Like most of us, I wasn’t there, so I am relying on what I read to understand Pope Francis meaning. Trying to put a little context around the Pope’s cry, it would seem to go something like this.
"Please, let us not convert the church into a customs office" where only the "just," "good," and "properly married" can enter while leaving everyone else outside, he said. "No. The church is not that," he said, rather it is a place for "righteous and sinners, good and bad, everyone, everyone, everyone."
From ‘Pope Calls for Inclusive Church’ Justin McLellan US Conference of Catholic Bishops
Let’s reflect a bit:
Everybody! Everybody! Everybody! is made in the image and likeness of God and filled with the breath of divine life.
Everybody! Everybody! Everybody! is unique, different and precious in God’s sight.
Everybody! Everybody! Everybody! is loved by God and God is present with them in all the circumstances of their life.
Everybody! Everybody! Everybody! is invited and called by God to live in relationship with God.
Everybody! Everybody! Everybody! is called and invited by God into the community of the faithful and to engage in the mission of proclaiming God’s love to Everybody! Everybody! Everybody!
Everybody! Everybody! Everybody! is free to discern their response to God … to walk with God or not.
Everybody! Everybody! Everybody! is incomplete and on a journey to wholeness …
Not everybody seeks and becomes a member of the Catholic Church. That is the choice of a few.
How are we to balance in life-giving tension, universality and particularity?
Bring in Fr Richard Lennan! While the Pope’s mantra has been echoing around the world, we in the church of Maitland-Newcastle feasted on a week of opportunities to gather with Richard to reflect on what it means for us to be church here and now for everybody. What are our foundations? Our challenges? Our possibilities? How do we cooperate with the Spirit of the living God to be at once self-critical and engaged in the grace of creative faithfulness in a way that celebrates diversity rather than homogenises?
As baptised members of the faithful, we are called -
to be open to, listen to and accompany Everybody! Everybody! Everybody!
to live in self-critical and creative faithfulness to the Church which is at once God’s church and an unfinished project inspired by the Holy Spirit.
So, my questions are shaping something like this:
- How do we hear Pope Francis ‘Everybody! Everybody! Everybody! self-critically and with creative faithfulness, rather than with a simplistic naivete that eradicates the legitimate difference and diversity that colours God’s creation?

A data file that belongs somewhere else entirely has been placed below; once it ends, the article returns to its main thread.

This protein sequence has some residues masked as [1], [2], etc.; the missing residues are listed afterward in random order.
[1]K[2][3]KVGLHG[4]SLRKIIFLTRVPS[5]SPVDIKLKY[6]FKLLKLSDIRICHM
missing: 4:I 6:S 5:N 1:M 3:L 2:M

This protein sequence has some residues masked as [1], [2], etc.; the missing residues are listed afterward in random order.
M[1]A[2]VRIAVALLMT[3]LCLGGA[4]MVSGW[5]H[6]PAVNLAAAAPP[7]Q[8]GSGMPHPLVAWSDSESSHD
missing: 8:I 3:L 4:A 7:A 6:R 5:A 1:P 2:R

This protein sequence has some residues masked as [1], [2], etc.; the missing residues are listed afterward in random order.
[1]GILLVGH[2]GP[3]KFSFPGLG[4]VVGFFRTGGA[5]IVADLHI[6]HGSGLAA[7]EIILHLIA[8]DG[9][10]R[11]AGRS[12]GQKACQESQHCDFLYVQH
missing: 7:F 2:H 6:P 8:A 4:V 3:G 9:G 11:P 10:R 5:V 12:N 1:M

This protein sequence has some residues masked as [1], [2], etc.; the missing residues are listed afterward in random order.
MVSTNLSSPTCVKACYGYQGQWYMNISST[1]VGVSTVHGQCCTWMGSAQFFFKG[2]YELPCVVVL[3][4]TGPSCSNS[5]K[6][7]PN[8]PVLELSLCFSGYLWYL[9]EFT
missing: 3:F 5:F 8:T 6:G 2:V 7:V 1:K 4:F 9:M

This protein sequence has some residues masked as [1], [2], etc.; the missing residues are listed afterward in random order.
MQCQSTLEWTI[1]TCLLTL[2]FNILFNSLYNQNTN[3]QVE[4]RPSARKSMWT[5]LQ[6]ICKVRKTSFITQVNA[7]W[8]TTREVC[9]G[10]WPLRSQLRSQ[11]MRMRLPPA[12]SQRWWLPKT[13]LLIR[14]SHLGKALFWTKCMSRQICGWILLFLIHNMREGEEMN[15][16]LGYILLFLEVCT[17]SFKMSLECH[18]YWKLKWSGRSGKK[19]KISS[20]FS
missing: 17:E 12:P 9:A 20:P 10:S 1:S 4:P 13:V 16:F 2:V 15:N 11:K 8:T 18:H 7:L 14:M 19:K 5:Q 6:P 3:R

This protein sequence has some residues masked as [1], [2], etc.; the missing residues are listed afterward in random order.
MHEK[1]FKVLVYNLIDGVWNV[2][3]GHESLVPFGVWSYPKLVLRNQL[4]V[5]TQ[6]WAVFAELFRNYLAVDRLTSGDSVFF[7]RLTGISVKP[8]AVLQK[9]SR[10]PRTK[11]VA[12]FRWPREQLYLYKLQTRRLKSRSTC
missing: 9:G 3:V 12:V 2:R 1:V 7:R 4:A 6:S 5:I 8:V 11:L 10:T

- How do we shape our prayer and worship life to accommodate the difference amongst those who seek the living God here and now?
When the disciples asked Jesus to teach them to pray, he taught them the Our Father. It was a long and painful journey before they broke bread with him.
Our Catholic tradition invites us to follow Jesus as our way: to meet people where they are, to respect their diversity, to accompany them on a journey that gradually helps them to open their eyes and hearts to the presence of God with them in each moment of every day. We have a rich treasury of Catholic prayer and worship which helps us to do this. Chief in this treasury is the Rite of Christian Initiation of Adults (RCIA) which is our guide for encountering everybody. You’ll find there that the starting place for prayer is Word rather than Sacrament, though that depends on the seeker.
I think it is true to say that our more common pastoral practice seems to be to invite ‘everybody’ immediately to join us in the celebration of eucharist. We do this in our schools. We do it in our parishes. The Diocesan Liturgy Council has long encouraged a different approach. Is anyone ready to explore that? If so let me know.
I certainly feel like I have a lot to ponder. What are Pope Francis and Fr Richard inviting you to ponder? How are we being called to be at once self-critical and creatively faithful? Everybody needs us to keep tilling the Church to strengthen our integrity for the sake of the world. We are an unfinished project. How exciting!
Fr Richard Lennan’s latest book is titled ‘Tilling the Church: Theology for an unfinished Project’ 2022. Liturgical Press, Collegeville Minnesota. It is highly recommended!
Diocesan Liturgy Council Update
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